Reserve Bank of India (RBI) governor Raghuram Rajan on Tuesday kept the central bank’s key lending rate unchanged amid continuing inflation worries, but eased norms that will give banks more funds to lend in a move aimed to boost investment and create jobs.
A status quo on interest rates would imply your EMIs are unlikely to fall anytime soon even as high prices, despite recent moderation in inflation rates, continue to eat away larger chunks of household incomes.
Ahead of the festival season, high borrowing costs could dent purchases of houses, cars and other consumer goods.
Rajan retained the repo rate—the rate at which banks borrow from RBI —at 8%, but slashed the statutory liquidity ratio (SLR)—the proportion of deposits banks are required to park in government bonds— by 0.50 percentage points to 22%, unlocking a potential Rs 40,000 crore for banks to lend to industry.
This is the second cut in SLR in the last two credit policies since June, signalling a subtle change in RBI’s stance from focus on controlling inflation to aiding growth.
Amid revival signs, Rajan said that “the implementation of government policy actions that have been announced should create a congenial setting for a steady improvement in domestic demand and supply conditions.”
The RBI, however, struck a note of caution stating the lower inflation rates in the last two months weren’t strong enough to warrant an interest rate cut.
“It is appropriate to continue maintaining a vigilant monetary policy stance, while leaving policy rates unchanged,” Rajan said on Tuesday.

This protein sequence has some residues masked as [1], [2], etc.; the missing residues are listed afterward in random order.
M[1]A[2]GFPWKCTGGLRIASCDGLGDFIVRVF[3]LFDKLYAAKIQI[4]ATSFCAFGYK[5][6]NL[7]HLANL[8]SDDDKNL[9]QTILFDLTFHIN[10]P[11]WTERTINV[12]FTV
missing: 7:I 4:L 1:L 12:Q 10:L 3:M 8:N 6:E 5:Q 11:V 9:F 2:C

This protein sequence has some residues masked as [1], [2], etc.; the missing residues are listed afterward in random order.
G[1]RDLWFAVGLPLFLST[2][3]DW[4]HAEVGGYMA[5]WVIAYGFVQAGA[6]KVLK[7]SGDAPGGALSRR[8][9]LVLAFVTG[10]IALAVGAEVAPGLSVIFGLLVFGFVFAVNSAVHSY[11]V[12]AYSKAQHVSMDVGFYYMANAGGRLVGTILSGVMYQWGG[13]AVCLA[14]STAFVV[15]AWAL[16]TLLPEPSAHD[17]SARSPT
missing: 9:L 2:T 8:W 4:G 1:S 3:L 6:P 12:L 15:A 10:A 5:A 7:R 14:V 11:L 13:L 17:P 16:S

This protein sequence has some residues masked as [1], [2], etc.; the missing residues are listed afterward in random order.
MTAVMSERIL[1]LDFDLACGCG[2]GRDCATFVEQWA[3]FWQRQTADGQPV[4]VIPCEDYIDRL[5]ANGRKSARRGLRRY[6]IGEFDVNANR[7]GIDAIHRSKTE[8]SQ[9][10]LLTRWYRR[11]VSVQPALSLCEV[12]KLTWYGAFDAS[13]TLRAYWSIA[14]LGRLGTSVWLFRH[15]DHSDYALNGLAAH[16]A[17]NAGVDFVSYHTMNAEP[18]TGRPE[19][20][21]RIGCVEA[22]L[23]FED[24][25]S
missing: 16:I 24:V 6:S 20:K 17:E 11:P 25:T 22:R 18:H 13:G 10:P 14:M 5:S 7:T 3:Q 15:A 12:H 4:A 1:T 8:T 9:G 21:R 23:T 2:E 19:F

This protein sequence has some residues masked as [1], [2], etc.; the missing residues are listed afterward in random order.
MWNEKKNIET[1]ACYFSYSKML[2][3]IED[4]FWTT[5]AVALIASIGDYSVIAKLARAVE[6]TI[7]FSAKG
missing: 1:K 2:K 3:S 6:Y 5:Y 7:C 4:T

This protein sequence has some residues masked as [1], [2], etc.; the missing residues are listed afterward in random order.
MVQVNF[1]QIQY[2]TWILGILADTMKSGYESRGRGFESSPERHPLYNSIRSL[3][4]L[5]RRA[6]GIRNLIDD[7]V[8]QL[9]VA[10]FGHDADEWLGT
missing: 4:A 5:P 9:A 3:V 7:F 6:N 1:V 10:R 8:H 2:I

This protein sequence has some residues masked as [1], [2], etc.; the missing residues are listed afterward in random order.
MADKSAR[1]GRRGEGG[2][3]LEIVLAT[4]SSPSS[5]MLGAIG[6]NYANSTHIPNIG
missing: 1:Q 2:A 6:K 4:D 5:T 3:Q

India’s wholesale inflation rate growing at its slowest pace in five months at 5.43% in June, while retail inflation -- which captures shop-end prices -- grew at 7.31% during the month, its lowest in 30-months, driven down by lower food prices.
Wholesale food inflation rate fell to 8.1% in June from 9.50% in the previous month and retail food inflation grew at a slower 7.90% compared to 9.40% in May, indicating that recent efforts, including export curbs on onions and a crackdown on hoarders, may have contained further spike in prices.
Rajan, however, warned that uncertainty over monsoon conditions, its impact on food prices and possibly higher oil prices stemming from geo-political concerns could fan inflation that “warrants heightened state of policy preparedness if these risks materialise.”
Analysts such as Crisil said that RBI was unlikely to cut rates during the 2014-15.